Study: negligent physicians rarely face punishment by state medical boards

A recent study by USA Today found that state medical boards rarely take swift action-or any action at all-to punish physicians that have committed malpractice. In many cases, the boards failed to suspend the licenses of physicians who had been found liable in medical malpractice lawsuits or had been terminated or barred from private medical clinics or hospitals.

The study also found that in many cases, state medical boards failed to place any kind of restrictions on the offending physician's license to practice or write prescriptions. As a result, many physicians who were found responsible for harming (and killing, in some cases) their patients were able to continue practicing medicine unfettered by any medical board action.

For the study, USA Today reviewed medical malpractice data from the National Practitioner Data Bank, which records instances when a physician is convicted of malpractice or is suspended from a hospital or clinic. The researchers found that between 2001 and 2011, about 6,000 physicians were put on restricted duties by their private clinics or hospitals. However only half of these doctors faced fines or restrictions on their licenses from their state medical board.

In one outrageous example of board ineptitude cited by the study, a physician's negligence in prescribing a poisonous combination of drugs had killed a patient. In many prior instances, the physician had been fined by the state medical board and had been on probation. Despite a long history of incompetence, it took the state medical board four years after the patient's death to revoke the physician's license.

According to the study's data, this example is not uncommon. It was found that nationwide the doctors with the worst records of malpractice were able to keep treating patients. Between 2001 and 2011, it was discovered that only 800 physicians were responsible for 10 percent of the total malpractice verdicts and settlements nationwide. Despite their proven incompetence, these physicians only faced the suspension of their licenses in one out of five cases.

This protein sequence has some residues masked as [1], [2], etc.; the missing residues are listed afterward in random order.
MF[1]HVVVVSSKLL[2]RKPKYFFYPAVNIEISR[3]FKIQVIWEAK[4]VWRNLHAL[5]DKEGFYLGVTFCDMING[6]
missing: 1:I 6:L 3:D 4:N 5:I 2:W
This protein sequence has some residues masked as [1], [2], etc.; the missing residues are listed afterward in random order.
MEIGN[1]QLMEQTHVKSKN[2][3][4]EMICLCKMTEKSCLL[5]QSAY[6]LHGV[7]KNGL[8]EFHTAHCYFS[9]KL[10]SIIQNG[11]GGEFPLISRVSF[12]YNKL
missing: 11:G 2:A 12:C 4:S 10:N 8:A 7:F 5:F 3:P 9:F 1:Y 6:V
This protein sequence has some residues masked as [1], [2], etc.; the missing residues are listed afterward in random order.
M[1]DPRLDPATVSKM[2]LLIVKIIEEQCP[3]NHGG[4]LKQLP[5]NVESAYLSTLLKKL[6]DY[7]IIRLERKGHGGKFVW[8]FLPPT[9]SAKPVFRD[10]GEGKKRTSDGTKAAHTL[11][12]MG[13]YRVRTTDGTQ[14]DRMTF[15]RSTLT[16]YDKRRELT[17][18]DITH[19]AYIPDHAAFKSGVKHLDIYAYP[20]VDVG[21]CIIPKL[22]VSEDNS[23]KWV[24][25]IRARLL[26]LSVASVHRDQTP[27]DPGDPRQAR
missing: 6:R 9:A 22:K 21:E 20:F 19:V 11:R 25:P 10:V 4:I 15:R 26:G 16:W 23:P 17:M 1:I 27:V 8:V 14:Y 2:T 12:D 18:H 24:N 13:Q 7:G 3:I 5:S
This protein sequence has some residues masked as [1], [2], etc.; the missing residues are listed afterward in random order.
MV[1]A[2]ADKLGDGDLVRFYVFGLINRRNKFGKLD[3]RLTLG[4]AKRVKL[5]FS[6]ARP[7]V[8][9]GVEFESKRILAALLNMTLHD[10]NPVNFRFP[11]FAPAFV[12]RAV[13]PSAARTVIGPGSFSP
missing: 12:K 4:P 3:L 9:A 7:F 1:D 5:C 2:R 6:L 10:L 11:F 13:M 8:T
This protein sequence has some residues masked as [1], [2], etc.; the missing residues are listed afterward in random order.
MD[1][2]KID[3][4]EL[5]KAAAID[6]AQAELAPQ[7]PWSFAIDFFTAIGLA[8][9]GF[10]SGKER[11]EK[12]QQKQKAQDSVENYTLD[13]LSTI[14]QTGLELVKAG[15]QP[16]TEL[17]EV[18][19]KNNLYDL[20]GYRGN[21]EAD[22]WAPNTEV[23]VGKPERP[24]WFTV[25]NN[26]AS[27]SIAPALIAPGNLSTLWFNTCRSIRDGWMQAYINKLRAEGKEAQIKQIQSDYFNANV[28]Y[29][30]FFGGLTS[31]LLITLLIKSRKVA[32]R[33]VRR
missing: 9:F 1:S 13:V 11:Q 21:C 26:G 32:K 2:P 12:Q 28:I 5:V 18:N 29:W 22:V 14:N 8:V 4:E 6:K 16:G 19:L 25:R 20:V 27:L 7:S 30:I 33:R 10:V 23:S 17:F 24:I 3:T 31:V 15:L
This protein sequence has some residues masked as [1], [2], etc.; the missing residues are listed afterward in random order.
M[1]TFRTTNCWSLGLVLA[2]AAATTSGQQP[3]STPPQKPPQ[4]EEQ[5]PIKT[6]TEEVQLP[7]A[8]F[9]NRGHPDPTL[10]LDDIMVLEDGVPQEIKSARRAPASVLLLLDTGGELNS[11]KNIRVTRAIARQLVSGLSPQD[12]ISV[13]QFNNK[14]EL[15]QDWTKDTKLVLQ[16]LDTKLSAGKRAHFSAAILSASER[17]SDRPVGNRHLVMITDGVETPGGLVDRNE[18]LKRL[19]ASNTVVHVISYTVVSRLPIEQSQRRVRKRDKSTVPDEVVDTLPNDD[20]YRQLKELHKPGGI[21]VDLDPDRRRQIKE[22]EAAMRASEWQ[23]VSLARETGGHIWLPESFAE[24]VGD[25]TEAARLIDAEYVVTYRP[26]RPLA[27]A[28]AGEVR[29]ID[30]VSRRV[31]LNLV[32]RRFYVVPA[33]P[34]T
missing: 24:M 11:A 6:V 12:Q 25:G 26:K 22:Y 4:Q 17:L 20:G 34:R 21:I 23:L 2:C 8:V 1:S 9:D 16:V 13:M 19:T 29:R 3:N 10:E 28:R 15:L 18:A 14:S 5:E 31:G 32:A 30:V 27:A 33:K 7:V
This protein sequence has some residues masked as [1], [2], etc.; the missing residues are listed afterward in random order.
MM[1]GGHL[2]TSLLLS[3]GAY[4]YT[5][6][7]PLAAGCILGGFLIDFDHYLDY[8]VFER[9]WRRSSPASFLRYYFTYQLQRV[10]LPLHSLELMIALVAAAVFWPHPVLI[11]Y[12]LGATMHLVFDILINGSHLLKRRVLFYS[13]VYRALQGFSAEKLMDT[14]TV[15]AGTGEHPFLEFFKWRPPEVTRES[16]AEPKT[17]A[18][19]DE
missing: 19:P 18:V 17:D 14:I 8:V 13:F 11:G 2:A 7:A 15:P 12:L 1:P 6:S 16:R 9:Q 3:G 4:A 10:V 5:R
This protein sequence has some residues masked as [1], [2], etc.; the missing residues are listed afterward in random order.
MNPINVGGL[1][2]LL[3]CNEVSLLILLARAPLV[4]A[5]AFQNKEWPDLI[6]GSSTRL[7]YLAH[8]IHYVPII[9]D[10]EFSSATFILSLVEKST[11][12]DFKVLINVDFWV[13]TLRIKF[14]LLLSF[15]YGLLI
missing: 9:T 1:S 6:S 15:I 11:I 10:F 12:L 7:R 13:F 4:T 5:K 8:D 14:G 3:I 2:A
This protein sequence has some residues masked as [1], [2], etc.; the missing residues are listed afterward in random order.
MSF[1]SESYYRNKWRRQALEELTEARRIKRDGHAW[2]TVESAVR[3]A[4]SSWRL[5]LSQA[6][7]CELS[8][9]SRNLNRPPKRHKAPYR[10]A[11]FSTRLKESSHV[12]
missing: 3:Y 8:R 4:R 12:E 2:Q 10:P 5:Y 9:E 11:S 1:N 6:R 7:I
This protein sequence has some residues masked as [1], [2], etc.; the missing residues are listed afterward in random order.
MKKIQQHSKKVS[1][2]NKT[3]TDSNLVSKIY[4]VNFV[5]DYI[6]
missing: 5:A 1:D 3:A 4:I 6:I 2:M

Boards claim hands are tied

Medical boards claim that they would like to take swift action, but are restricted by procedure in the disciplinary process. Under the laws of most states, physicians have certain due process rights, meaning that the board cannot strip their licenses until an investigation, hearings and a trial has been completed. Many medical boards claim that many physicians have the ability to drag out this process by requesting multiple hearings.

In addition, many times instances of malpractice never reach the state medical board's attention, as hospitals are often not inclined to report instances of misconduct to the boards. The study found that hospital peer review committees are often staffed with physicians, who often cover for each other. As a result, about 47 percent-quite a high number-of hospitals nationwide reported that they never have restricted or revoked a doctor's practice privileges.

Until there is major reform in the system, it is likely that medical boards and hospitals will continue to fail to adequately protect patients against physicians with a proven record of incompetence. Fortunately, the law gives victims of medical malpractice the right to seek compensation. If you or a loved one has been injured by a physician's mistakes, contact an experienced medical malpractice attorney to learn about your right to damages under the law.